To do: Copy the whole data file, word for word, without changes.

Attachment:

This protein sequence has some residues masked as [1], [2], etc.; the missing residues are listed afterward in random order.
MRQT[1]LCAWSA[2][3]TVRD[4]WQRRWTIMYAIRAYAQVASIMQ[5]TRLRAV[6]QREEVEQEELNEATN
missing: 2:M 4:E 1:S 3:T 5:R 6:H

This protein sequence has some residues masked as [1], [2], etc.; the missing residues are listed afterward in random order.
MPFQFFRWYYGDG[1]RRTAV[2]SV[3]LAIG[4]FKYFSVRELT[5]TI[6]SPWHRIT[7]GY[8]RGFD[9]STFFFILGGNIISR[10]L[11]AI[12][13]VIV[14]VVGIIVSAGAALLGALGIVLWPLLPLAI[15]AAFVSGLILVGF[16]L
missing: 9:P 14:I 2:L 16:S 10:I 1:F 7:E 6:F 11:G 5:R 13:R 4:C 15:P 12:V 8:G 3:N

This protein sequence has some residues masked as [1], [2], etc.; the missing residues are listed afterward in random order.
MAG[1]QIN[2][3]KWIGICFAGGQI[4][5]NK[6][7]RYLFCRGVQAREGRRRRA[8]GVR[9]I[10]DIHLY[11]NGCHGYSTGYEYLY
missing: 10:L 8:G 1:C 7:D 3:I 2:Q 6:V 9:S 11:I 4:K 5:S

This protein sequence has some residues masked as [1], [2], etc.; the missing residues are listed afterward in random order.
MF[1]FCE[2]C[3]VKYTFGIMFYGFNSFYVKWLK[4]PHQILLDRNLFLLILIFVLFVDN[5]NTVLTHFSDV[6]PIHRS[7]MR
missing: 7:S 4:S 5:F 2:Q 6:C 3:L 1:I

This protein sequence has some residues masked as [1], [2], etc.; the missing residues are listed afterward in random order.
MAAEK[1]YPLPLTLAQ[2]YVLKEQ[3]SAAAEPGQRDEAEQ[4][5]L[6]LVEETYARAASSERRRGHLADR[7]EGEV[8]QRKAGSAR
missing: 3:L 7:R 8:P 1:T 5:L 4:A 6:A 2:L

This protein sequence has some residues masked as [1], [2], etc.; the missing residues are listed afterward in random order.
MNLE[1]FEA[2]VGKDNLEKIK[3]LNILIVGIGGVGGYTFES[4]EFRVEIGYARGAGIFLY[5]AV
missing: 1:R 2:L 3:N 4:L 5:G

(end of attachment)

This protein sequence has some residues masked as [1], [2], etc.; the missing residues are listed afterward in random order.
MRQT[1]LCAWSA[2][3]TVRD[4]WQRRWTIMYAIRAYAQVASIMQ[5]TRLRAV[6]QREEVEQEELNEATN
missing: 2:M 4:E 1:S 3:T 5:R 6:H

This protein sequence has some residues masked as [1], [2], etc.; the missing residues are listed afterward in random order.
MPFQFFRWYYGDG[1]RRTAV[2]SV[3]LAIG[4]FKYFSVRELT[5]TI[6]SPWHRIT[7]GY[8]RGFD[9]STFFFILGGNIISR[10]L[11]AI[12][13]VIV[14]VVGIIVSAGAALLGALGIVLWPLLPLAI[15]AAFVSGLILVGF[16]L
missing: 9:P 14:I 2:L 16:S 10:I 1:F 7:E 6:F 11:G 5:R 13:R 4:C 15:P 12:V 8:G 3:N

This protein sequence has some residues masked as [1], [2], etc.; the missing residues are listed afterward in random order.
MAG[1]QIN[2][3]KWIGICFAGGQI[4][5]NK[6][7]RYLFCRGVQAREGRRRRA[8]GVR[9]I[10]DIHLY[11]NGCHGYSTGYEYLY
missing: 10:L 8:G 1:C 7:D 3:I 2:Q 6:V 9:S 11:I 4:K 5:S

This protein sequence has some residues masked as [1], [2], etc.; the missing residues are listed afterward in random order.
MF[1]FCE[2]C[3]VKYTFGIMFYGFNSFYVKWLK[4]PHQILLDRNLFLLILIFVLFVDN[5]NTVLTHFSDV[6]PIHRS[7]MR
missing: 7:S 4:S 5:F 2:Q 6:C 3:L 1:I

This protein sequence has some residues masked as [1], [2], etc.; the missing residues are listed afterward in random order.
MAAEK[1]YPLPLTLAQ[2]YVLKEQ[3]SAAAEPGQRDEAEQ[4][5]L[6]LVEETYARAASSERRRGHLADR[7]EGEV[8]QRKAGSAR
missing: 3:L 7:R 8:P 1:T 5:L 4:A 6:A 2:L

This protein sequence has some residues masked as [1], [2], etc.; the missing residues are listed afterward in random order.
MNLE[1]FEA[2]VGKDNLEKIK[3]LNILIVGIGGVGGYTFES[4]EFRVEIGYARGAGIFLY[5]AV
missing: 1:R 2:L 3:N 4:L 5:G